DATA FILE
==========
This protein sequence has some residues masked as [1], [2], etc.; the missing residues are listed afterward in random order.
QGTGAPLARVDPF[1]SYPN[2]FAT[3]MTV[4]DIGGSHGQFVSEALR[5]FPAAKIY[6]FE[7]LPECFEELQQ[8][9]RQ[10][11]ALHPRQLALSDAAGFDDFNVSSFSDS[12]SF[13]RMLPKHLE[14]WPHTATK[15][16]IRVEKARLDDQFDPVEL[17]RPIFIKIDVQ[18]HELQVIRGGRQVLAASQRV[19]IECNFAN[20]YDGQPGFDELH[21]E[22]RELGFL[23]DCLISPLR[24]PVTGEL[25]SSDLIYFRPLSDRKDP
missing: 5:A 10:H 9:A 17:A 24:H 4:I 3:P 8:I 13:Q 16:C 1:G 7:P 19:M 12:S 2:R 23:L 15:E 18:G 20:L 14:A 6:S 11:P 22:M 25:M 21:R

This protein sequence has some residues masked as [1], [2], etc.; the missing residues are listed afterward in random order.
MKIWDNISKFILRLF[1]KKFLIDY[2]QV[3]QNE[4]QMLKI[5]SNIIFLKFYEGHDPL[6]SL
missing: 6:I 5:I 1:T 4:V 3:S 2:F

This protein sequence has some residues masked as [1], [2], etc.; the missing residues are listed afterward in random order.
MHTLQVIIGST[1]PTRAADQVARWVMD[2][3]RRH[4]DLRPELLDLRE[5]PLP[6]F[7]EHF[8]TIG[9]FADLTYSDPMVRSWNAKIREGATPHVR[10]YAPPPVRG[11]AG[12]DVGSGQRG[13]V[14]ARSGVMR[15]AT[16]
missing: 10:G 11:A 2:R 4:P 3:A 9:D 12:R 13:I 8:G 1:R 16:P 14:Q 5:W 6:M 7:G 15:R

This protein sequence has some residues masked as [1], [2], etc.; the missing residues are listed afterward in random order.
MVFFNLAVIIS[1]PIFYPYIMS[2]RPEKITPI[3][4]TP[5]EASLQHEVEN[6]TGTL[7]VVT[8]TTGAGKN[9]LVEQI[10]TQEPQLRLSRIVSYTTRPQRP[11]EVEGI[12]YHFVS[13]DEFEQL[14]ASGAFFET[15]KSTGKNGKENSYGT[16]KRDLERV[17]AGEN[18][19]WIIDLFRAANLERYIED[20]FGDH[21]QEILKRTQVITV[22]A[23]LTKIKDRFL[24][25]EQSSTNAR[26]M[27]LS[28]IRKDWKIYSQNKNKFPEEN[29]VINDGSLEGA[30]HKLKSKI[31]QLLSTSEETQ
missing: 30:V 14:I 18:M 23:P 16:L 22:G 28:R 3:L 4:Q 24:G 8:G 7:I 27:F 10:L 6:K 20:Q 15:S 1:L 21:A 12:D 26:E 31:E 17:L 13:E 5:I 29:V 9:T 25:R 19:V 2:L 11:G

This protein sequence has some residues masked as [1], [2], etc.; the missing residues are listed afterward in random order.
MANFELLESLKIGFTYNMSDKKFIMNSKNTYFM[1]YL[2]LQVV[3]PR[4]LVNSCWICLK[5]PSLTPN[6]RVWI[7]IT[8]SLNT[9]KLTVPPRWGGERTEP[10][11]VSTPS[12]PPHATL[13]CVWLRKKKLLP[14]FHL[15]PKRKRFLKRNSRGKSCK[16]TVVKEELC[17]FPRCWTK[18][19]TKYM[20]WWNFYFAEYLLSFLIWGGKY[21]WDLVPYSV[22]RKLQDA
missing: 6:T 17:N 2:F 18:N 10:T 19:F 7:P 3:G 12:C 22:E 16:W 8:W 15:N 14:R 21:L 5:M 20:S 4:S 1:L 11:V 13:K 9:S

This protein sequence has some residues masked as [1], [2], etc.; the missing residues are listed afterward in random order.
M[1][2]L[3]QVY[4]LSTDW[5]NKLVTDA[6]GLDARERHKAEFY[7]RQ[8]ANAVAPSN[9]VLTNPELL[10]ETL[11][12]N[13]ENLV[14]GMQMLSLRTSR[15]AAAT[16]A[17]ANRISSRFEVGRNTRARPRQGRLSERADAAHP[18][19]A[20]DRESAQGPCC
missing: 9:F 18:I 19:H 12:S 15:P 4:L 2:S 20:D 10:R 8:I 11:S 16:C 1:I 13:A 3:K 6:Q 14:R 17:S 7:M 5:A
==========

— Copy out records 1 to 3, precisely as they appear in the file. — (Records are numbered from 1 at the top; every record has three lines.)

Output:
This protein sequence has some residues masked as [1], [2], etc.; the missing residues are listed afterward in random order.
QGTGAPLARVDPF[1]SYPN[2]FAT[3]MTV[4]DIGGSHGQFVSEALR[5]FPAAKIY[6]FE[7]LPECFEELQQ[8][9]RQ[10][11]ALHPRQLALSDAAGFDDFNVSSFSDS[12]SF[13]RMLPKHLE[14]WPHTATK[15][16]IRVEKARLDDQFDPVEL[17]RPIFIKIDVQ[18]HELQVIRGGRQVLAASQRV[19]IECNFAN[20]YDGQPGFDELH[21]E[22]RELGFL[23]DCLISPLR[24]PVTGEL[25]SSDLIYFRPLSDRKDP
missing: 5:A 10:H 9:A 17:A 24:H 4:I 3:P 8:I 13:Q 16:C 1:G 7:P 19:M 12:S 2:R 23:L 15:E 18:G 20:L 14:A 6:S 11:P 22:M 25:M 21:R

This protein sequence has some residues masked as [1], [2], etc.; the missing residues are listed afterward in random order.
MKIWDNISKFILRLF[1]KKFLIDY[2]QV[3]QNE[4]QMLKI[5]SNIIFLKFYEGHDPL[6]SL
missing: 6:I 5:I 1:T 4:V 3:S 2:F

This protein sequence has some residues masked as [1], [2], etc.; the missing residues are listed afterward in random order.
MHTLQVIIGST[1]PTRAADQVARWVMD[2][3]RRH[4]DLRPELLDLRE[5]PLP[6]F[7]EHF[8]TIG[9]FADLTYSDPMVRSWNAKIREGATPHVR[10]YAPPPVRG[11]AG[12]DVGSGQRG[13]V[14]ARSGVMR[15]AT[16]
missing: 10:G 11:A 2:R 4:P 3:A 9:D 12:R 13:I 8:G 1:R 16:P 14:Q 5:W 6:M 7:G 15:R